The latest stories from the Business section of the BBC News web site.
Updated: 11 hours 51 min ago
Shares in UK water company Severn Trent fall as the deadline passed for a possible takeover bid by a Canadian-led consortium.
Bail out universities not the banks?
Who knows which websites I visited yesterday?
The Supreme Court rules in favour of a Nigerian oil tycoon's wife, in a case that lawyers say could have significant implications for some wealthy divorcing couples.
Wages have fallen more in real terms during the current economic downturn than ever before, according to a report.
A report by oil giant BP highlights that the US saw the largest single year increase in oil production ever recorded in 2012.
Do new controllers mean it's finally time to ditch the gamepad?
European travellers are facing further disruption because of a strike by French air traffic controllers over plans to create a single European airspace
A banking industry body is to change how the key Libor interest rate is set, in order to avoid a repeat of last year's rigging scandal.
UK unemployment falls by 5,000 in the three months to April, partly reversing a recent upward trend, the Office for National Statistics says.
Robert Peston learns to paint on the North Downs in Kent, with the help of PM listener Linda Leroy.
Lettings agents in England charge tenants an average of £350 in fees on top of a deposit and up-front rent, a housing charity has said.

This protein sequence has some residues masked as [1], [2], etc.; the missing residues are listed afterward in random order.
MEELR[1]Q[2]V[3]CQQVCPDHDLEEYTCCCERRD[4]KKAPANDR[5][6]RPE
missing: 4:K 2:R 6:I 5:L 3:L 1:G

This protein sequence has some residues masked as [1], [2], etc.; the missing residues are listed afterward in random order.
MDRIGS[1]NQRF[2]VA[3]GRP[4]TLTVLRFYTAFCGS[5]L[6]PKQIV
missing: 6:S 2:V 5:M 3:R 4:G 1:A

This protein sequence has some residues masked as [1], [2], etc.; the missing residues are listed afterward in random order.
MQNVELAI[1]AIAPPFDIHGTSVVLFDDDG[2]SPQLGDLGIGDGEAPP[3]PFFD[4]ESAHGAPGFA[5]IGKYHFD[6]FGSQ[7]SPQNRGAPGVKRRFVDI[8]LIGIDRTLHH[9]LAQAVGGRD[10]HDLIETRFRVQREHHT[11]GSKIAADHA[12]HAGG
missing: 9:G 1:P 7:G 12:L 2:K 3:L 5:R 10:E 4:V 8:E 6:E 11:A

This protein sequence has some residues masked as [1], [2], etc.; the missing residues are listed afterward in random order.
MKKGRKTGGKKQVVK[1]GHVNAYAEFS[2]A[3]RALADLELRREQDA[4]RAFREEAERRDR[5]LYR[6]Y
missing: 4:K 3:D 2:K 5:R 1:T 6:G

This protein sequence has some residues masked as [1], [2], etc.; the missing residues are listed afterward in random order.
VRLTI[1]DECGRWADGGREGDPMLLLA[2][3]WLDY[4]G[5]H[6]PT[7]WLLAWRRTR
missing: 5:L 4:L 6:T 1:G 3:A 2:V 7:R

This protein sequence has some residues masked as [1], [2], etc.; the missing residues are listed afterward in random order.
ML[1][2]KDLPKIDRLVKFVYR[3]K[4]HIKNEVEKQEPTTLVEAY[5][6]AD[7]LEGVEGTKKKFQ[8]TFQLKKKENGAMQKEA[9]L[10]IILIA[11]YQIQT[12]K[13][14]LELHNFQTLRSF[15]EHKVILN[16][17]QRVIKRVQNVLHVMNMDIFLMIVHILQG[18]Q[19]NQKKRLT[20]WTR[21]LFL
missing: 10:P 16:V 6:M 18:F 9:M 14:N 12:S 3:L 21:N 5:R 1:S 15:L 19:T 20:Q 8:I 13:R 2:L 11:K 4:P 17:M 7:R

Ofgem sets out new plans to "break the stranglehold" of the big six suppliers in the UK energy market.
Britain's wheat harvest could be a third smaller than it was last year because of extreme weather conditions, the National Farmers' Union warns.
Scottish Football League clubs vote in favour of a proposed merger with the Scottish Premier League.
Network Rail is told by the rail regulator that it must find savings of £2bn over the next five years and improve punctuality on all routes.
Germany's top economic policymakers clash in court, setting out very divergent views on the legality of measures to tackle the eurozone crisis.
Regulators should name and shame businesses which fail to correct bad practices, a charity says, as planned new consumer protection laws are outlined.
A report by the International Labour Organization calls for new regulations to protect an estimated 10.5 million child domestic labourers worldwide.
The European Commission calls for greater information sharing by EU national governments in the fight against tax evasion.